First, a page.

Protecting a river’s mainstream is a well-documented good-practice principle to conserve ecosystem functioning. The non-governmental organization International Rivers welcomes this recommendation.

However, the proposal to dam the tributaries worries many who work in the field. This includes women, whose concerns are often overlooked. The impacts of hydropower and other large infrastructure projects can disproportionately affect women, and rural, ethnic and indigenous women in particular. Despite this, gender-specific impacts of dams tend to be systematically disregarded in the designs of consultations and assessments, which lack reference to basics such as disaggregated data or more specific identification of gender-related issues and vulnerabilities.

A female Shan activist expressed deep concern regarding both historic and ongoing human-rights violations in the Nam Teng and Pawn sub-basins, where armed conflicts continue to be active. “These plans are in war-torn corners of the Salween, especially in Shan state, where some 300,000 villagers were uprooted from their homes during mass forced relocation by the Burmese Army in 1996-1999.”

This is the same area covered in a groundbreaking report by Shan rights groups, “License to Rape,” released in 2002. The report documented atrocities perpetrated on women during the conflict between the Tatmadaw (Myanmar military) and Shan armed groups. The report provided clear evidence that rape was officially condoned as a “weapon of war” against civilian populations in Shan state.

“Women in the area suffered extensive human-rights violations, and the legacy of this is still there,” the Shan activist said.

Many women from the Salween and Nam Teng were forcibly displaced during the decades of fighting. Thousands who fled their homes – and the country – remain in Thailand or elsewhere, yet still hope to return to their homelands, including sites targeted for dam reservoirs. These women and their families have not been consulted in the planning processes for hydropower dams in the Salween Basin.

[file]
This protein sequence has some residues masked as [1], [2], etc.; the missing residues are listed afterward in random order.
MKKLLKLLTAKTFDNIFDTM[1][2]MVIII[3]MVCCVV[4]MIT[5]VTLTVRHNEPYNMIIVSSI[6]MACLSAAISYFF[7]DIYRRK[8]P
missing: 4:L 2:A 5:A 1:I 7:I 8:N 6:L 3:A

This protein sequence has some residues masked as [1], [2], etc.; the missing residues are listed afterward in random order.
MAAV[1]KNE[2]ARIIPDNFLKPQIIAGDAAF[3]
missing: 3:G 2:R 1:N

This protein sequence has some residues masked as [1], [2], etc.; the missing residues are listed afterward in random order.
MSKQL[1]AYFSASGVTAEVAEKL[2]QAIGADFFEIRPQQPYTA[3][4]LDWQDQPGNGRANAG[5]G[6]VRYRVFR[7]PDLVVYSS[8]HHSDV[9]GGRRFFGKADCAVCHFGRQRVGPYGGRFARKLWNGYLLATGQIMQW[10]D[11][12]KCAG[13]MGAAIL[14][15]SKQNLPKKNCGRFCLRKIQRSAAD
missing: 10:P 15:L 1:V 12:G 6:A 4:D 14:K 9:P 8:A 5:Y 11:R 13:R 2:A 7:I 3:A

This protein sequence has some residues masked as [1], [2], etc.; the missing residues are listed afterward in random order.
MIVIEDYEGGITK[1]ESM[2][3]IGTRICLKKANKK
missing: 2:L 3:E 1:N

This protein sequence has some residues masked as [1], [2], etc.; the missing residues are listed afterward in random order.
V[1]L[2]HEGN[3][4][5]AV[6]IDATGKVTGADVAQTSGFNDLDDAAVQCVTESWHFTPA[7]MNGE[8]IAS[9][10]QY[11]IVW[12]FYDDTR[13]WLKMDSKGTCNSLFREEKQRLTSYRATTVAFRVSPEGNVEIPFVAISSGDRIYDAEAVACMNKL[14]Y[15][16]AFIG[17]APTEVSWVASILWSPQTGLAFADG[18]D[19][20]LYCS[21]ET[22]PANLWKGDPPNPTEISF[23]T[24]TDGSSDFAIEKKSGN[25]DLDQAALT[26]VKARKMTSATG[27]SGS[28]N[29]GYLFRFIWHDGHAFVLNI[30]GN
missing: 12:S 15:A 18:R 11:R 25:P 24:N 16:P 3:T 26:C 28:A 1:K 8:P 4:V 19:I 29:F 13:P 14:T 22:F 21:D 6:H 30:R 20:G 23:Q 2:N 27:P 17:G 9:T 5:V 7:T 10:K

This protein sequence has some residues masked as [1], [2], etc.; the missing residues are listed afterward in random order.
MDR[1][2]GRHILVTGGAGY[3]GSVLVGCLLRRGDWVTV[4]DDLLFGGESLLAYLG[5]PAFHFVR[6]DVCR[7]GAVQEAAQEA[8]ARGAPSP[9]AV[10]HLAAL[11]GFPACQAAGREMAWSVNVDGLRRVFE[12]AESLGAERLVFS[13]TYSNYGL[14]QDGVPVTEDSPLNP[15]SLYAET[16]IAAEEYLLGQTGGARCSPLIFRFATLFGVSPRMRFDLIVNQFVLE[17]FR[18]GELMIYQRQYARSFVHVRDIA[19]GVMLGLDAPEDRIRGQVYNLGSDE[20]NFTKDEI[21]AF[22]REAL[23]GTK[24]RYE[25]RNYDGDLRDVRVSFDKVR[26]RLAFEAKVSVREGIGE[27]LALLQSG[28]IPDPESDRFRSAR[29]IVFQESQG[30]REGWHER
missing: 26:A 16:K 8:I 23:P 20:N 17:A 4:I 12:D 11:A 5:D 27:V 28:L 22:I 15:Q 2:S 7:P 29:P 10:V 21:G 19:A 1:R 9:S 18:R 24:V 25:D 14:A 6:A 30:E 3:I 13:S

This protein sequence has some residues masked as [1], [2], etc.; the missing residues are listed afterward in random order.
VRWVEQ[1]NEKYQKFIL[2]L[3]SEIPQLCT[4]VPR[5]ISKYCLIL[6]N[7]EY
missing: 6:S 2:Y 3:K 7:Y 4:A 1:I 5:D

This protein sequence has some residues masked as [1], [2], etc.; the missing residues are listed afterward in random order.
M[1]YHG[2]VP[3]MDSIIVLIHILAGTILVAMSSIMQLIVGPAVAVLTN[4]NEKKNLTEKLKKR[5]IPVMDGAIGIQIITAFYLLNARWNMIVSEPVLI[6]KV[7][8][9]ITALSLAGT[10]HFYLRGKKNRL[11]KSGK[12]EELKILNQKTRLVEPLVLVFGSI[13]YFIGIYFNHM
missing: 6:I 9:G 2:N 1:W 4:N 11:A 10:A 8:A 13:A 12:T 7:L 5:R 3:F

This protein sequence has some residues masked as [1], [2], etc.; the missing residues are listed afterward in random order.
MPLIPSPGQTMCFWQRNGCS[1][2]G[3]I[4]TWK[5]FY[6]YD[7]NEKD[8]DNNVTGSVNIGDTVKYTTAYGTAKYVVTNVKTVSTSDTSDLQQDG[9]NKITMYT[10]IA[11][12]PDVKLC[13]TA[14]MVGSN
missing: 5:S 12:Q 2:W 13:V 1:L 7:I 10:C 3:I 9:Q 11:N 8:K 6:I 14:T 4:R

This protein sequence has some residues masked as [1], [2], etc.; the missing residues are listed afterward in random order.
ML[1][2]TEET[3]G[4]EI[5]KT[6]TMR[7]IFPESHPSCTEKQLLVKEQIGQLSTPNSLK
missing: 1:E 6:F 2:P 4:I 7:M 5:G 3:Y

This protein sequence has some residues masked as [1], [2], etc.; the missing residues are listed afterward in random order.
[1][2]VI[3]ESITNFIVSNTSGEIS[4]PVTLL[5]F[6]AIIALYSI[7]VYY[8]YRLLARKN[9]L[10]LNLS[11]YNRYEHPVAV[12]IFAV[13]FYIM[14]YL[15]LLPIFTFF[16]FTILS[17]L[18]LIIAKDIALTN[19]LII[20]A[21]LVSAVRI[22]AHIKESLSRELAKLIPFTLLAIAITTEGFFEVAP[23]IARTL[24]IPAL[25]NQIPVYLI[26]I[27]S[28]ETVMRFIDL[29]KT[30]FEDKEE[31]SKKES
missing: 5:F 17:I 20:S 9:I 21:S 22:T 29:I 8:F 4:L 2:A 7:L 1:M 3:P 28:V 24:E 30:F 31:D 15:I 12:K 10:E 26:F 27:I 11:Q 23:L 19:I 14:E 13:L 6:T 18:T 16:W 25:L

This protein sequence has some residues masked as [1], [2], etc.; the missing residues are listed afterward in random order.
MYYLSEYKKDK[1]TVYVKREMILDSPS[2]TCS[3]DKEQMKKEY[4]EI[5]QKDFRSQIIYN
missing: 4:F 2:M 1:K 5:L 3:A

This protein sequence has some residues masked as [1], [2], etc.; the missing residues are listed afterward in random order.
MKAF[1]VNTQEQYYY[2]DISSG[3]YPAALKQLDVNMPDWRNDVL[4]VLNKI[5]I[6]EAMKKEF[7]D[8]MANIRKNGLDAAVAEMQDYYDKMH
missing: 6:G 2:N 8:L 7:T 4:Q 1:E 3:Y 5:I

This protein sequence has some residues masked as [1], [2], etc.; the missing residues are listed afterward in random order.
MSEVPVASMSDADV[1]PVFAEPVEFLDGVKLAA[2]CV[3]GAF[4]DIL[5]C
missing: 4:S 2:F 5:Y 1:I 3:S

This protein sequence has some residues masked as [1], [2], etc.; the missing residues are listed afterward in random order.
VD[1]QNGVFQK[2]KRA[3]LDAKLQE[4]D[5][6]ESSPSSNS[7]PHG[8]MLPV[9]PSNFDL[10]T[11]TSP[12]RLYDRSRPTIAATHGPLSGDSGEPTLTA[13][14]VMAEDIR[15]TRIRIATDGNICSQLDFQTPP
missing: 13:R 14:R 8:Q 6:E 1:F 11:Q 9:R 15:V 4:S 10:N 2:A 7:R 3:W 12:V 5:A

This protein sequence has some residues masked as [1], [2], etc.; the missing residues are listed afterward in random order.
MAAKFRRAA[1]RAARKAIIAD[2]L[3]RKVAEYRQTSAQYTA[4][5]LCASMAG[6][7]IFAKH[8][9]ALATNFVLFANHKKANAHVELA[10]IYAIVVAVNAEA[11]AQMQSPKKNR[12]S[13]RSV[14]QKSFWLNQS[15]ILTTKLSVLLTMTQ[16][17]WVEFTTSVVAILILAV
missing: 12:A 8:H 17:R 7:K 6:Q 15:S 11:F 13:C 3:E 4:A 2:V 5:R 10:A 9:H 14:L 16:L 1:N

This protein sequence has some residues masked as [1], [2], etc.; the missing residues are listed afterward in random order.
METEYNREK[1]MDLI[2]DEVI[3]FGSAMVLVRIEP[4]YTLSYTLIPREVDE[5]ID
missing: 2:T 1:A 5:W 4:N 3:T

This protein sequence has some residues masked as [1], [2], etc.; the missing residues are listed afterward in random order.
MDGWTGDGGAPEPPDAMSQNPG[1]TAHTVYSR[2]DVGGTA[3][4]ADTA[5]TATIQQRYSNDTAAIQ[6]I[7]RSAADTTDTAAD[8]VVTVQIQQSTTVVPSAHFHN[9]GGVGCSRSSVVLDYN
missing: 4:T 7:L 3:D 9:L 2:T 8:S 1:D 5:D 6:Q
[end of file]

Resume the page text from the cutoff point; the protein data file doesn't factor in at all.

The extent to which the legacy of conflict will inform recommendations in the final SEA report on future hydropower development in these war-torn areas remains unclear. There are also major concerns from civil-society groups that building large dams or other infrastructure projects will reignite or escalate conflict in the struggles for control over decisions on land and natural resources.

Moreover, experience shows that the construction of hydropower dams includes heightened risks of sexual and other violence and exploitation of women, especially those in local communities near dam sites, as large numbers of male construction workers move into the area and armed guards are employed to secure the site. This can also increase risks of sexually transmitted diseases, including HIV/AIDs.

Many women of the Salween have fled their homelands in the face of violence and abuse. This situation is likely to be exacerbated if hydropower is promoted on their rivers. Women, like all other groups in society, deserve safety and security in their lives and nothing less. They deserve to have their rights upheld and advanced. This can only be possible if they are meaningfully included in decision-making around the future of their rivers.

Pianporn Deetes is the Thailand and Burma Campaigns Director at International Rivers.